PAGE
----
Most Albacores are built in Canada, and the Canadian dollar has surged against the US dollar recently, making these boats 50% more than they were a few years ago. A basic Alb from Ontario Yachts is just under $10k CAN, with a full-on raced rigged model going for just under $13k. There's a US builder that may be less expensive. No pricing as yet.
So what to make of all this? The truth is that every boat design is a compromise, and finding the right boat is not so much a matter of finding the "best" as it is finding the one that makes the right compromises for that particular situation.
In our case, we're looking for boats that are durable, inexpensive, and sail well. As the saying goes, we get to pick any two out of the three. The JY is inexpensive and rugged. The V15 is inexpensive and sails well. The Albacore is durable and sails well.
What's most important? Cost? Durability? On the water performance? Some combination of the three?
I did not crunch the evaluations into an "overall" rating, since the result would be meaningless. Each of the six boats has something going for it, and each has it's drawbacks. We've got to look at them one at a time.
If you've read this far, thanks for listening. If you'd like to do your own analysis, I've prepared a blank boat-matrix form here. Feel free to download it and fill it out - it's not homework, and you don't have to turn it in or anything. Of course, I'll read any and all feedback & opinions that comes my way, just as I've read every single boat evaluation form. Communications on this subject will be shared with with the board & fleet replacement committee unless you ask me not to.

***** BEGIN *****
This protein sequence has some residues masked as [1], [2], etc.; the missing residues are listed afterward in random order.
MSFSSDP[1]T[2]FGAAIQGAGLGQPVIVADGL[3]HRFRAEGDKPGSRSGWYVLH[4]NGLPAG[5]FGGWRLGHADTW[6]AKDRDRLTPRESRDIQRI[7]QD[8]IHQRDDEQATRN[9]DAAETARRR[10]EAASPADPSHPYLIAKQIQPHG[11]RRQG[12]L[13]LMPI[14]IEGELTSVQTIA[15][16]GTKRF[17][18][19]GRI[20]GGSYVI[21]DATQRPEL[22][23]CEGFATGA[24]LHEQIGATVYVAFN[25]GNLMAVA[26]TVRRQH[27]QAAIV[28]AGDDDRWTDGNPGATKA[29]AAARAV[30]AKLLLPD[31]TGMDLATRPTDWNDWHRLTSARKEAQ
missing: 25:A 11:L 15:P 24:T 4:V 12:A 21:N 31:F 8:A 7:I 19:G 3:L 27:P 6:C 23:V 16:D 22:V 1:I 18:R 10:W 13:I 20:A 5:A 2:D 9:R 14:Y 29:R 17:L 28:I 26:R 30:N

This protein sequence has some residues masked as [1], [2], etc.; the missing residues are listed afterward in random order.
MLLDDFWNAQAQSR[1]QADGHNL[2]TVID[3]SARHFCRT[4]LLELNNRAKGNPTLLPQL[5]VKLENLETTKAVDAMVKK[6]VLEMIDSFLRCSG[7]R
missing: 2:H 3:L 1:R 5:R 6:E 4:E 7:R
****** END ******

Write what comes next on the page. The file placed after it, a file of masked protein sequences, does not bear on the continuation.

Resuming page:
Thanks to everyone who has participated in the fleet search process so far. I look forward to some interesting discussions.
The Boats as Tested
Unfortunately, we could not obtain new boats for all the demos - obviously that would have been best since it would be more of an apples-to-apples comparrison. Instead we tried the boats that were available. Is it fair to compare a 30 year old model X with a brand new model Y? No, not really, but life's not fair. I've tried to look past the "shiny new" factor, but I can't say for sure if I was succesful. Anyway, here's what they were:
420 - various boats from the UM Sailing Team's fleet. 10 to 20 years old. These are "Club 420s", not the spin/trap outfitted International 420.
Albacore - One 30 year old non-cored Skene and one 22 year old foam cored Ontario Yachts model. The latter was owned by a community sailing club in Toronto for 22 years.
Jet 14 - A three year old like-new boat built by JibeTech. Fully tricked out with all the racing gear and spinaker.
JY-15 - boats from the UMSC fleet ~ 12 years old. Turbo rig. Non-class legal sails from Quantum.
Snipe - ~20 year old boat on loan from Midwest Sailing. Not sure of manufacturer. Fully raced rigged.
Vanguard15 - brand new boat with brand new sails.
Links & References